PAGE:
8 small refugee children died on Thursday during our visit to Lebanon. This is written on my way back home to Norway.
This was my tenth trip to the Bekaa Valley in Lebanon the last 12 months. A year that made more impression than anything else I’ve experienced in life.
Has visited countless refugee camps along the Syrian border on these trips, and met close to 100,000 refugees under conditions that can not be described with words. The smell, the sound, the fear and despair must be experienced.
From the same family
The fire this week was unfortunately not unexpected. It’s so dangerous in the tent camps when the winter comes and they burn everything they find to warm up. The fire was explosive and the smallest children had no opportunity to save themselves. We met an indescribable sad and despairing family and friends after the fire, the kids were all from the same family.
The funeral ceremony and the meeting with the hospital that received the dead children was tough. Therefore, the despair about how little help the refugees get extremely big in me at the moment.
From Sandra Cederholm took us to Lebanon for the first time last Christmas, we have helped thousands of refugees, both with tents, heat and, not least, medical treatment. Norwegian MBS also makes a great effort with the provision of help in camps, support them!
Far more than 100 children have so far been operated for serious injuries or have received other medical treatment at local hospitals, organized/paid by Abri Aid. Some of them had not lived today without our efforts, and thousands of family members have had a better life when the little girl, or the boy, suddenly shines when they return to the tent.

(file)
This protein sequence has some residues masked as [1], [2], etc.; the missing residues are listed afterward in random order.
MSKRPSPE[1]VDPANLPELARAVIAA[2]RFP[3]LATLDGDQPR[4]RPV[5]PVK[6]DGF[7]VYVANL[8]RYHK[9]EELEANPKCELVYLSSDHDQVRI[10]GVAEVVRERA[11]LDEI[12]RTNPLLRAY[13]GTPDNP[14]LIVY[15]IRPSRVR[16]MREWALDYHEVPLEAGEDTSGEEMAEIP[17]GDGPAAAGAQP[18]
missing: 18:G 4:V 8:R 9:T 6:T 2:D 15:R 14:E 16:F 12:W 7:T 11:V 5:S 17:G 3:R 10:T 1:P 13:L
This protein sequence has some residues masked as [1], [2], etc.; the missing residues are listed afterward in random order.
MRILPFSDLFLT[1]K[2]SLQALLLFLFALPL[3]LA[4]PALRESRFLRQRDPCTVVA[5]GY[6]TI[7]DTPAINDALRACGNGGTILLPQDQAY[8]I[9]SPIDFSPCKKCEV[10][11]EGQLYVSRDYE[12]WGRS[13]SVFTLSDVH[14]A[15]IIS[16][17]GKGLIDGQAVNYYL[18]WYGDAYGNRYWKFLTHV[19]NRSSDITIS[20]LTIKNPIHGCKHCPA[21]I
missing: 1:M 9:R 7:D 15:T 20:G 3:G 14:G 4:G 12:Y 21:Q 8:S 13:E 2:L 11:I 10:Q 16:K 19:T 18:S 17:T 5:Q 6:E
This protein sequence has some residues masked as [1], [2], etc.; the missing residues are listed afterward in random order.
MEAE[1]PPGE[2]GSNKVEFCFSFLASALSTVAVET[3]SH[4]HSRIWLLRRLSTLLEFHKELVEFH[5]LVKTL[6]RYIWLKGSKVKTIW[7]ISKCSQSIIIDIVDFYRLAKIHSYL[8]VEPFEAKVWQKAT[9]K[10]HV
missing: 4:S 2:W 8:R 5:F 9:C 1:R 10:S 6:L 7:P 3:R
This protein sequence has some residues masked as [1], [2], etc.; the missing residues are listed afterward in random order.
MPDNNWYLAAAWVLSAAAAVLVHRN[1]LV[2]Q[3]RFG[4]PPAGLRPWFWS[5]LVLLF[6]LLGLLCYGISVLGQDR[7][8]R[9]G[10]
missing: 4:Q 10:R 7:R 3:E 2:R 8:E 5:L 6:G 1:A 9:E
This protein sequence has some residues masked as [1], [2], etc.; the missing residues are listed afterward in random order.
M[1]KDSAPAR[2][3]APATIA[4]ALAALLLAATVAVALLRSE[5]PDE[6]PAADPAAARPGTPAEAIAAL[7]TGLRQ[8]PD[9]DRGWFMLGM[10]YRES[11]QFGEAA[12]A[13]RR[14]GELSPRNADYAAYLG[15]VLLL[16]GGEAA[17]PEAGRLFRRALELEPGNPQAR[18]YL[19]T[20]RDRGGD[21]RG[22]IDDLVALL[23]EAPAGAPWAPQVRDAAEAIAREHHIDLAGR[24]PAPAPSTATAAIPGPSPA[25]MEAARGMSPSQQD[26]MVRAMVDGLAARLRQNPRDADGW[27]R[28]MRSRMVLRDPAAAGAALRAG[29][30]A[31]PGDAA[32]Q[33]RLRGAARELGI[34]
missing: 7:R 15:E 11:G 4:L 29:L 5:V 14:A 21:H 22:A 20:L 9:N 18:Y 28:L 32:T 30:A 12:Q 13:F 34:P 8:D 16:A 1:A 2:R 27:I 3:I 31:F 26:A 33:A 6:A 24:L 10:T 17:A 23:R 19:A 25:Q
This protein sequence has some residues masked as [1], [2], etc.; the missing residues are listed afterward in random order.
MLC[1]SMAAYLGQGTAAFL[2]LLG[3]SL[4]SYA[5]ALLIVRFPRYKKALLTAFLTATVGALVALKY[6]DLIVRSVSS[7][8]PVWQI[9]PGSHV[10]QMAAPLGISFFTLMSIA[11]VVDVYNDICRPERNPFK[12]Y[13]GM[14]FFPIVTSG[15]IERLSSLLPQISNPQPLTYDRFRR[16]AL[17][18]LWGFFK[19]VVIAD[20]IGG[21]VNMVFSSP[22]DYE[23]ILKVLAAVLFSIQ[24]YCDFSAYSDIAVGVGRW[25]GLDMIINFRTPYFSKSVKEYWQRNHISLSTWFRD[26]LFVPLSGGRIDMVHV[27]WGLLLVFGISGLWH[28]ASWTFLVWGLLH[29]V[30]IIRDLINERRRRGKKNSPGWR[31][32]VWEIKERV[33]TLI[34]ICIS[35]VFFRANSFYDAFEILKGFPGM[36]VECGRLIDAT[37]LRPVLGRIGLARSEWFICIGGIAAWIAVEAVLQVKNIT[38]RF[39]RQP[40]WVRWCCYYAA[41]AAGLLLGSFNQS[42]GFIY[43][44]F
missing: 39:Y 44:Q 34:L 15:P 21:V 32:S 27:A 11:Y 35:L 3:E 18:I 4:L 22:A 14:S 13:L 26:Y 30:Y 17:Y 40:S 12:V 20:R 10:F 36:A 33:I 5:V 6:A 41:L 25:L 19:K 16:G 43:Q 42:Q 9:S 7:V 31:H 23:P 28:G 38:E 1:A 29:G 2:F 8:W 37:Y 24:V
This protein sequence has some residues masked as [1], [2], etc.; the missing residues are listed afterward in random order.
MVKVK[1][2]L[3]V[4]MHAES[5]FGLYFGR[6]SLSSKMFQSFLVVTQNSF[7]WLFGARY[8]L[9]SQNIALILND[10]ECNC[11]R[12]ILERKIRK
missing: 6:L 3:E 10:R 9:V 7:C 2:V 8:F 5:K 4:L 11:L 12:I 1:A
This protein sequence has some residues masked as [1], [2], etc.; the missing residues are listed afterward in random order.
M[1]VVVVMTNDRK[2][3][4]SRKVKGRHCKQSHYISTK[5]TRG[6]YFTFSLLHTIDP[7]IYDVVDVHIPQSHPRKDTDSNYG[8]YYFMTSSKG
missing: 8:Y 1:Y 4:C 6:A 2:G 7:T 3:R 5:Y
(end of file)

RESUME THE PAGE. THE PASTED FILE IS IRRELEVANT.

It’s probably hard to understand, but there are very few organizations that provide medical help in these areas. Especially in the north, up against Homs in Syria, I feel we are almost alone. And there will be less for each time, the focus is about to disappear.
We are also deeply concerned about the generation of children and adolescents growing up in these camps year after year when we in the West fail as we do now. They have experienced bombing from their own president, indescribable terror from IS and a traumatic escape.
The pictures shows the fire this week and the consequences of it. Would like to show pictures of the children who died, but it will be wrong so early. In addition, we show some of the children who will have a better day after our efforts. Obviously, there are tough meetings with these brave children and desperate parents, but we eventually manage to be professional and efficient while it’s going on. It’s worse when the night comes in the hotel room and the pictures are going to be reviewed.
Haydar was weaker on this trip, but we are preparing a major surgery in January if they dare to put him in anesthesia. Yasmine, 2 years, made an unforgettable impression. She has to go through a major operation in her head, in this case Abri works with the UN, as it is both complicated and expensive. But sweet Yasmine will probably have a full life if she only manages to undergo surgery.
Mohammed, 6 years, can’t go today, but a hip surgery can help. We are on the case. Both Bilal at 7 years and Monier in 5 years will be able to get an almost normal life after treatments I do not enter here. They both fled from Raqqa and IS, dare not think about everything they have experienced. In addition, we see Abed, 17, lying in his tent with major heart problems and having oxygen all day long. Abri will arrange a period ahead of a possible operation. Unfortunately, it does not look like it.
In the end, two handsome teenage boys, Mohammed and Yousef, both operated their legs after bomb damage, and will be able to leave again in a short time and hopefully the rest of their lives.
The world community fails
I feel that the world community largely fails in the Syria crisis and allows the poor country of Lebanon to settle for themselves. With all the pressure in the country from sunni and shia dominated countries such as Saudi-Arabia and Iran, it is a piece of art to manage to avoid a new war down here. The social turmoil I experience as increasing for each time. 1/3 of the population is refugees from Syria and Palestine, 32 % of their own population is unemployed, while in the world’s richest country, Norway, discusses whether we will receive 2130 or 2131 quoted refugees next year. Currently work seems quite meaningless.
We look forward to the next trip in the January winter down here. Even though we should really have been in Yemen. It has become a new Syria.